Global and European sovereign bond yields generally hit new all-time lows immediately after the Brexit referendum in July this year. Since then global bond yields have drifted higher on the back of improving global growth in the second half of 2016 and a rise in inflation due to the base effects of higher oil prices in 2016 compared to 2015.
This trend towards higher yields was exacerbated by Donald Trump’s election as US President. The expectation of a boost to US and global growth through fiscal stimulus has contributed to a further rise in inflation expectations and hence higher yields. In addition, the expected reduction in global central bank monetary policy accommodation in 2017 and anticipated increased issuance of US bonds to fund the additional fiscal spending has led to higher yields, particularly in the US with 10 year Treasury yields rising to 2.38% which in turn has pulled global bond yields higher.
Core Eurozone bond yields however have not risen to the same extent as those in the US with the German 10 year yield only currently at 0.28%. Given the low prospects for fiscal stimulus in Europe and with large output gaps remaining in most European economies, inflation in the Eurozone is expected to remain well below the ECB’s target of close to but just below 2%. While tapering or a reduction in the current level of ECB asset purchases of €80bn per month is possible over the course of 2017, an extension of asset purchases beyond the current scheduled end date of March 2017 is expected to be announced shortly. As a result, with the ECB remaining as a significant buyer in the market, while upward pressure on core Eurozone bond yields is expected in 2017, this is anticipated to be more limited than in the case of the US where 10 year Treasury yields are expected to trade in a range of 2.5/2.9%. In this context, German 10 year yields are expected to trade in a range of 0.25/0.5% in 2017. Trends and developments in the oil price, Eurozone inflation readings, ECB policy announcements and other economic data will determine where within the range yields are trading at any particular point.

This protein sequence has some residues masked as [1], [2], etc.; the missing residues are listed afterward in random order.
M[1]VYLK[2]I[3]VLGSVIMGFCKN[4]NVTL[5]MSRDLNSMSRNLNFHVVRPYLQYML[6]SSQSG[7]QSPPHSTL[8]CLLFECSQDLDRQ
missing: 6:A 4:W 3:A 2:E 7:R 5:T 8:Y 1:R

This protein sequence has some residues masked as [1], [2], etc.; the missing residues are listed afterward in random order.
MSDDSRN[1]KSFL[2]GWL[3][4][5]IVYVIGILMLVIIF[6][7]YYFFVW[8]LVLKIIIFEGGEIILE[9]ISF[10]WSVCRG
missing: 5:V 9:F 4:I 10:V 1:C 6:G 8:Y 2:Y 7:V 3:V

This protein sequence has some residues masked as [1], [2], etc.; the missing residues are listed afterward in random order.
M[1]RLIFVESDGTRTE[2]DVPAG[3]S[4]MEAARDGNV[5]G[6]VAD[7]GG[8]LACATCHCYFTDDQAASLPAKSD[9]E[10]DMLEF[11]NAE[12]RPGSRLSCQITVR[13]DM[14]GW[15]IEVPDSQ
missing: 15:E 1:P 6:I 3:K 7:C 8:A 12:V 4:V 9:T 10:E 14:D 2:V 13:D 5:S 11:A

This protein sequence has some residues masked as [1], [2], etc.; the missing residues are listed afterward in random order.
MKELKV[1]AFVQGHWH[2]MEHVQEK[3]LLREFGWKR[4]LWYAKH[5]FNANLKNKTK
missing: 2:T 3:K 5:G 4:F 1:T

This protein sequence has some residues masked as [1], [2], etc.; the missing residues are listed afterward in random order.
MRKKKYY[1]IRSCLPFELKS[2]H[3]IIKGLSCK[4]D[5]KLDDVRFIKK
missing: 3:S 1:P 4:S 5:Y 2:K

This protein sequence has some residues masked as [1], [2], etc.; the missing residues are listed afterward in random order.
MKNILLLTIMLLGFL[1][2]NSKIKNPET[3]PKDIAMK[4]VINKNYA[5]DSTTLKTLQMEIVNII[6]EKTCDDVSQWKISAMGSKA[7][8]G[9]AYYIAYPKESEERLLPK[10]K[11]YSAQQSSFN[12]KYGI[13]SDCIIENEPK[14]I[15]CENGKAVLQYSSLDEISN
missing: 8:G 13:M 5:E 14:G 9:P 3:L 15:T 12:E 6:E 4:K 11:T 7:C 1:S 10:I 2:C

Political developments and ECB policy announcements will determine whether peripheral bonds can outperform core bonds in the Eurozone over the medium to long term. Our base case is that despite periods of political uncertainty through 2017, ultimately these will pass without any systemic risk to the EU or Euro and with continued, although possibly a reduced level of ECB bond buying over the course of 2017, peripheral spreads against Germany can narrow over the course of 2017 from current levels.